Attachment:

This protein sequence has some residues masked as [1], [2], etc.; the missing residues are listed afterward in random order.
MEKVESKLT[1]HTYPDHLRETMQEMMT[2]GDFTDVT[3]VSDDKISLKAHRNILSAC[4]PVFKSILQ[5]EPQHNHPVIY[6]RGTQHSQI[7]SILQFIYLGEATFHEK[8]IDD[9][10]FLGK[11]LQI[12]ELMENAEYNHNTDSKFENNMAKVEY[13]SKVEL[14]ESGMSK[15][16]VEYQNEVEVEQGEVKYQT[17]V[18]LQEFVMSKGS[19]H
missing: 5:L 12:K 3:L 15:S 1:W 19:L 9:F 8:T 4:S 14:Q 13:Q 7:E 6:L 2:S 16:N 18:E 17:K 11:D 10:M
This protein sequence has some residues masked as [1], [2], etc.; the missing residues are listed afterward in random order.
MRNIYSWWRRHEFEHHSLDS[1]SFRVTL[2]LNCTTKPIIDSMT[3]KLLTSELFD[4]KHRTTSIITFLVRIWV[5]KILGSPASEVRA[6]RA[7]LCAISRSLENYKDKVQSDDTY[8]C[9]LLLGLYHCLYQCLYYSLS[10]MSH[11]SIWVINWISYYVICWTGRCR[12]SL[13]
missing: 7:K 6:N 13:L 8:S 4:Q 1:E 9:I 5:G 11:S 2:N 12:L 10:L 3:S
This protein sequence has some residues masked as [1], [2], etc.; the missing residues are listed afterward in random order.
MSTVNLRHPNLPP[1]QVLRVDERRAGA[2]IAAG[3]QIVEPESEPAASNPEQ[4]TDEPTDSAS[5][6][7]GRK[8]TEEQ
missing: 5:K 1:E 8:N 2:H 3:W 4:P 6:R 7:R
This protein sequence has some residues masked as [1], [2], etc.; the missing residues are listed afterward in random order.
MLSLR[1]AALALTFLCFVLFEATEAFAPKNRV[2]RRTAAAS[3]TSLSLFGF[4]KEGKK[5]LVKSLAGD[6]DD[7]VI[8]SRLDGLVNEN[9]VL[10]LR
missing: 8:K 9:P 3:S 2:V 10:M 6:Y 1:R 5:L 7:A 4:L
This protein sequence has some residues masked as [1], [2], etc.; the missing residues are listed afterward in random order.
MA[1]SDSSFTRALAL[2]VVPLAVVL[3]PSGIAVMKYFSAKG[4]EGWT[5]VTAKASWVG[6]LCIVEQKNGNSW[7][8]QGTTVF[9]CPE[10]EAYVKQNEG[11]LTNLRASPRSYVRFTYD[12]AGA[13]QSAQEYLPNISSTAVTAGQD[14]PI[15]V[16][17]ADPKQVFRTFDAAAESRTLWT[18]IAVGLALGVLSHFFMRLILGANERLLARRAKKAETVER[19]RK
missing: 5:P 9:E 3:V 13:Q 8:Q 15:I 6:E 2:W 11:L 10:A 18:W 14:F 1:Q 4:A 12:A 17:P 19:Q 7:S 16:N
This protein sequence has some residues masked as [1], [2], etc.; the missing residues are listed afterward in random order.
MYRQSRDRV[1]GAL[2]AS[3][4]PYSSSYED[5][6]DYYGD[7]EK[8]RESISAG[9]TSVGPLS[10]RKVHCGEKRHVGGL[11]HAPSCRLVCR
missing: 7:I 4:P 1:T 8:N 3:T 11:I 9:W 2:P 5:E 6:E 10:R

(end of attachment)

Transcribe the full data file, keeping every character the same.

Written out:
This protein sequence has some residues masked as [1], [2], etc.; the missing residues are listed afterward in random order.
MEKVESKLT[1]HTYPDHLRETMQEMMT[2]GDFTDVT[3]VSDDKISLKAHRNILSAC[4]PVFKSILQ[5]EPQHNHPVIY[6]RGTQHSQI[7]SILQFIYLGEATFHEK[8]IDD[9][10]FLGK[11]LQI[12]ELMENAEYNHNTDSKFENNMAKVEY[13]SKVEL[14]ESGMSK[15][16]VEYQNEVEVEQGEVKYQT[17]V[18]LQEFVMSKGS[19]H
missing: 5:L 12:K 3:L 15:S 1:W 19:L 9:F 8:T 4:S 14:Q 13:Q 7:E 6:L 2:S 16:N 18:E 17:K 11:D 10:M
This protein sequence has some residues masked as [1], [2], etc.; the missing residues are listed afterward in random order.
MRNIYSWWRRHEFEHHSLDS[1]SFRVTL[2]LNCTTKPIIDSMT[3]KLLTSELFD[4]KHRTTSIITFLVRIWV[5]KILGSPASEVRA[6]RA[7]LCAISRSLENYKDKVQSDDTY[8]C[9]LLLGLYHCLYQCLYYSLS[10]MSH[11]SIWVINWISYYVICWTGRCR[12]SL[13]
missing: 7:K 6:N 13:L 8:S 4:Q 1:E 9:I 5:G 11:S 2:N 12:L 10:L 3:S
This protein sequence has some residues masked as [1], [2], etc.; the missing residues are listed afterward in random order.
MSTVNLRHPNLPP[1]QVLRVDERRAGA[2]IAAG[3]QIVEPESEPAASNPEQ[4]TDEPTDSAS[5][6][7]GRK[8]TEEQ
missing: 5:K 1:E 8:N 2:H 3:W 4:P 6:R 7:R
This protein sequence has some residues masked as [1], [2], etc.; the missing residues are listed afterward in random order.
MLSLR[1]AALALTFLCFVLFEATEAFAPKNRV[2]RRTAAAS[3]TSLSLFGF[4]KEGKK[5]LVKSLAGD[6]DD[7]VI[8]SRLDGLVNEN[9]VL[10]LR
missing: 8:K 9:P 3:S 2:V 10:M 6:Y 1:R 5:L 7:A 4:L
This protein sequence has some residues masked as [1], [2], etc.; the missing residues are listed afterward in random order.
MA[1]SDSSFTRALAL[2]VVPLAVVL[3]PSGIAVMKYFSAKG[4]EGWT[5]VTAKASWVG[6]LCIVEQKNGNSW[7][8]QGTTVF[9]CPE[10]EAYVKQNEG[11]LTNLRASPRSYVRFTYD[12]AGA[13]QSAQEYLPNISSTAVTAGQD[14]PI[15]V[16][17]ADPKQVFRTFDAAAESRTLWT[18]IAVGLALGVLSHFFMRLILGANERLLARRAKKAETVER[19]RK
missing: 5:P 9:E 3:V 13:Q 8:Q 15:I 6:E 2:W 11:L 10:A 18:W 14:F 1:Q 4:A 12:A 17:P 19:Q 7:S 16:N
This protein sequence has some residues masked as [1], [2], etc.; the missing residues are listed afterward in random order.
MYRQSRDRV[1]GAL[2]AS[3][4]PYSSSYED[5][6]DYYGD[7]EK[8]RESISAG[9]TSVGPLS[10]RKVHCGEKRHVGGL[11]HAPSCRLVCR
missing: 7:I 4:P 1:T 8:N 3:T 11:I 9:W 2:P 5:E 6:E 10:R